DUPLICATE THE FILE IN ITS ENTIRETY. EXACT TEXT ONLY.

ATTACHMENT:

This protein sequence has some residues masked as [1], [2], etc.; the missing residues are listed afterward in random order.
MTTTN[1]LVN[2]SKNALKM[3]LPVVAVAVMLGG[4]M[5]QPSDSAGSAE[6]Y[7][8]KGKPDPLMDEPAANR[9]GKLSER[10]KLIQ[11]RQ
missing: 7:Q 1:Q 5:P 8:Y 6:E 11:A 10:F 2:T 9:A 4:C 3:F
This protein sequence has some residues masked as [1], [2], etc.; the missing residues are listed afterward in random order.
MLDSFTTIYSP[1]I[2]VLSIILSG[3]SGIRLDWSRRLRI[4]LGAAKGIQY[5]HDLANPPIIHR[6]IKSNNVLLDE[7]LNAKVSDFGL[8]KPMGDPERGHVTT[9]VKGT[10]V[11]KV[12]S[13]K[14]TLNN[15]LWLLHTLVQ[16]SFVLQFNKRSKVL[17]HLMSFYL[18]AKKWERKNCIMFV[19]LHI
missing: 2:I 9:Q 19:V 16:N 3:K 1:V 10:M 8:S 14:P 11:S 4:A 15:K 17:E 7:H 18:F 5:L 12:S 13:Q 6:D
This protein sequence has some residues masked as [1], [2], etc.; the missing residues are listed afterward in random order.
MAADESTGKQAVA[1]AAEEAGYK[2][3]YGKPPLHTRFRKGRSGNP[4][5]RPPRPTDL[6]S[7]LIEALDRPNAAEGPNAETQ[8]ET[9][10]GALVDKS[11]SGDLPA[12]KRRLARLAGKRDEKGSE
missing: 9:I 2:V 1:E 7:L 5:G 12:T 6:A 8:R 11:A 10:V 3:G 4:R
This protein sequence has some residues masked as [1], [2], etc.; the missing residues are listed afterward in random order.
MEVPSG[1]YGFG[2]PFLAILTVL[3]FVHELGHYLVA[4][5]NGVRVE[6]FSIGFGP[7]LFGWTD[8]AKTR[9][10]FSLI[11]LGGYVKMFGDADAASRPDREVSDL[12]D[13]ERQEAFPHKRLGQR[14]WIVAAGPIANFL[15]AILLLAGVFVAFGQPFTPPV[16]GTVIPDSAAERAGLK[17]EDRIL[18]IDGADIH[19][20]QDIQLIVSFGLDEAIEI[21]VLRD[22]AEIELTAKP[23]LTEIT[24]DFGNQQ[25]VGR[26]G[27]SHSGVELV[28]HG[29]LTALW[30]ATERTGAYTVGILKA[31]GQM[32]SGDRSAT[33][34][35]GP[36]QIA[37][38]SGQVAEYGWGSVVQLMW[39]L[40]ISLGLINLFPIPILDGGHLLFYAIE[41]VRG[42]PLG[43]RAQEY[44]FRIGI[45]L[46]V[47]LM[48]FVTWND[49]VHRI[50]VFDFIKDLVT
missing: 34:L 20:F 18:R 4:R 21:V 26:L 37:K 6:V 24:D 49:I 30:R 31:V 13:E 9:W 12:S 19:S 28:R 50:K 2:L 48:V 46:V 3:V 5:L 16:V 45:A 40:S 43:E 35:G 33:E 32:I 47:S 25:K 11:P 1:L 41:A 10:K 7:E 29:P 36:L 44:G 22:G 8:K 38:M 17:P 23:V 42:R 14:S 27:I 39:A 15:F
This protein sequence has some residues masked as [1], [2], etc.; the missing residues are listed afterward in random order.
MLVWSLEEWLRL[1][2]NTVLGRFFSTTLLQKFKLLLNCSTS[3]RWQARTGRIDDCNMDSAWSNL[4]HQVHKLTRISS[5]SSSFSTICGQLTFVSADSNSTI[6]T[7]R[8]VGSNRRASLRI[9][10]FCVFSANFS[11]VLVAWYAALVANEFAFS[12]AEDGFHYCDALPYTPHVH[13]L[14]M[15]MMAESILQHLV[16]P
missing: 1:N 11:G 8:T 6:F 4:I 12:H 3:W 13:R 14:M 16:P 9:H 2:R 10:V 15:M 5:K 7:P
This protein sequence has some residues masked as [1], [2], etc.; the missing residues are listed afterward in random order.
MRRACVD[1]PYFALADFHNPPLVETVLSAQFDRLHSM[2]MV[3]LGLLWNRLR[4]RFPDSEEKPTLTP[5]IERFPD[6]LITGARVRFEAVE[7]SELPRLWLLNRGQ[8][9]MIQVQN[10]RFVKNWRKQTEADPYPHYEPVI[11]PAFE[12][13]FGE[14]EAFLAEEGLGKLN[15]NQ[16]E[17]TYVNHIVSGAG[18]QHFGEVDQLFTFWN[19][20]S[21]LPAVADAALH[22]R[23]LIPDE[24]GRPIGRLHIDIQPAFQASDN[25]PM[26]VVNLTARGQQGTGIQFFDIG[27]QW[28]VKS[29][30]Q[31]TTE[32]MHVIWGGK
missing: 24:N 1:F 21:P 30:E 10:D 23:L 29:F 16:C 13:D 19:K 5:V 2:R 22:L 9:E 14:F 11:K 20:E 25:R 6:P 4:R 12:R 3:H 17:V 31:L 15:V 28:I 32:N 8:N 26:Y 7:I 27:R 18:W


This protein sequence has some residues masked as [1], [2], etc.; the missing residues are listed afterward in random order.
MTTTN[1]LVN[2]SKNALKM[3]LPVVAVAVMLGG[4]M[5]QPSDSAGSAE[6]Y[7][8]KGKPDPLMDEPAANR[9]GKLSER[10]KLIQ[11]RQ
missing: 7:Q 1:Q 5:P 8:Y 6:E 11:A 10:F 2:T 9:A 4:C 3:F
This protein sequence has some residues masked as [1], [2], etc.; the missing residues are listed afterward in random order.
MLDSFTTIYSP[1]I[2]VLSIILSG[3]SGIRLDWSRRLRI[4]LGAAKGIQY[5]HDLANPPIIHR[6]IKSNNVLLDE[7]LNAKVSDFGL[8]KPMGDPERGHVTT[9]VKGT[10]V[11]KV[12]S[13]K[14]TLNN[15]LWLLHTLVQ[16]SFVLQFNKRSKVL[17]HLMSFYL[18]AKKWERKNCIMFV[19]LHI
missing: 2:I 9:Q 19:V 16:N 3:K 1:V 10:M 8:S 14:P 11:S 4:A 15:K 17:E 7:H 18:F 5:L 12:S 13:Q 6:D
This protein sequence has some residues masked as [1], [2], etc.; the missing residues are listed afterward in random order.
MAADESTGKQAVA[1]AAEEAGYK[2][3]YGKPPLHTRFRKGRSGNP[4][5]RPPRPTDL[6]S[7]LIEALDRPNAAEGPNAETQ[8]ET[9][10]GALVDKS[11]SGDLPA[12]KRRLARLAGKRDEKGSE
missing: 9:I 2:V 1:E 7:L 5:G 12:T 6:A 8:R 11:A 10:V 3:G 4:R
This protein sequence has some residues masked as [1], [2], etc.; the missing residues are listed afterward in random order.
MEVPSG[1]YGFG[2]PFLAILTVL[3]FVHELGHYLVA[4][5]NGVRVE[6]FSIGFGP[7]LFGWTD[8]AKTR[9][10]FSLI[11]LGGYVKMFGDADAASRPDREVSDL[12]D[13]ERQEAFPHKRLGQR[14]WIVAAGPIANFL[15]AILLLAGVFVAFGQPFTPPV[16]GTVIPDSAAERAGLK[17]EDRIL[18]IDGADIH[19][20]QDIQLIVSFGLDEAIEI[21]VLRD[22]AEIELTAKP[23]LTEIT[24]DFGNQQ[25]VGR[26]G[27]SHSGVELV[28]HG[29]LTALW[30]ATERTGAYTVGILKA[31]GQM[32]SGDRSAT[33][34][35]GP[36]QIA[37][38]SGQVAEYGWGSVVQLMW[39]L[40]ISLGLINLFPIPILDGGHLLFYAIE[41]VRG[42]PLG[43]RAQEY[44]FRIGI[45]L[46]V[47]LM[48]FVTWND[49]VHRI[50]VFDFIKDLVT
missing: 34:L 20:F 18:R 4:R 21:V 26:L 37:K 6:V 24:D 49:I 30:R 31:V 13:E 9:W 12:S 19:S 28:R 50:K 2:L 48:V 46:V 3:V 5:L 16:V 45:A 40:S 43:E 35:G 33:E 32:I 47:S 25:K 11:P 1:L 41:A 10:K 7:E 29:P 36:L 44:G 22:G 8:K 38:M 17:P 23:V 42:R 14:S 27:I 39:A 15:F
This protein sequence has some residues masked as [1], [2], etc.; the missing residues are listed afterward in random order.
MLVWSLEEWLRL[1][2]NTVLGRFFSTTLLQKFKLLLNCSTS[3]RWQARTGRIDDCNMDSAWSNL[4]HQVHKLTRISS[5]SSSFSTICGQLTFVSADSNSTI[6]T[7]R[8]VGSNRRASLRI[9][10]FCVFSANFS[11]VLVAWYAALVANEFAFS[12]AEDGFHYCDALPYTPHVH[13]L[14]M[15]MMAESILQHLV[16]P
missing: 1:N 11:G 8:T 6:F 4:I 12:H 3:W 13:R 14:M 16:P 9:H 2:R 10:V 15:M 5:K 7:P
This protein sequence has some residues masked as [1], [2], etc.; the missing residues are listed afterward in random order.
MRRACVD[1]PYFALADFHNPPLVETVLSAQFDRLHSM[2]MV[3]LGLLWNRLR[4]RFPDSEEKPTLTP[5]IERFPD[6]LITGARVRFEAVE[7]SELPRLWLLNRGQ[8][9]MIQVQN[10]RFVKNWRKQTEADPYPHYEPVI[11]PAFE[12][13]FGE[14]EAFLAEEGLGKLN[15]NQ[16]E[17]TYVNHIVSGAG[18]QHFGEVDQLFTFWN[19][20]S[21]LPAVADAALH[22]R[23]LIPDE[24]GRPIGRLHIDIQPAFQASDN[25]PM[26]VVNLTARGQQGTGIQFFDIG[27]QW[28]VKS[29][30]Q[31]TTE[32]MHVIWGGK
missing: 24:N 1:F 21:P 30:E 10:D 23:L 29:F 16:C 13:D 19:K 5:V 2:R 22:L 9:E 14:F 11:K 20:E 25:R 6:P 4:R 12:R 3:H 17:V 31:L 15:V 28:I 32:N 8:N 26:Y 7:I 27:R 18:W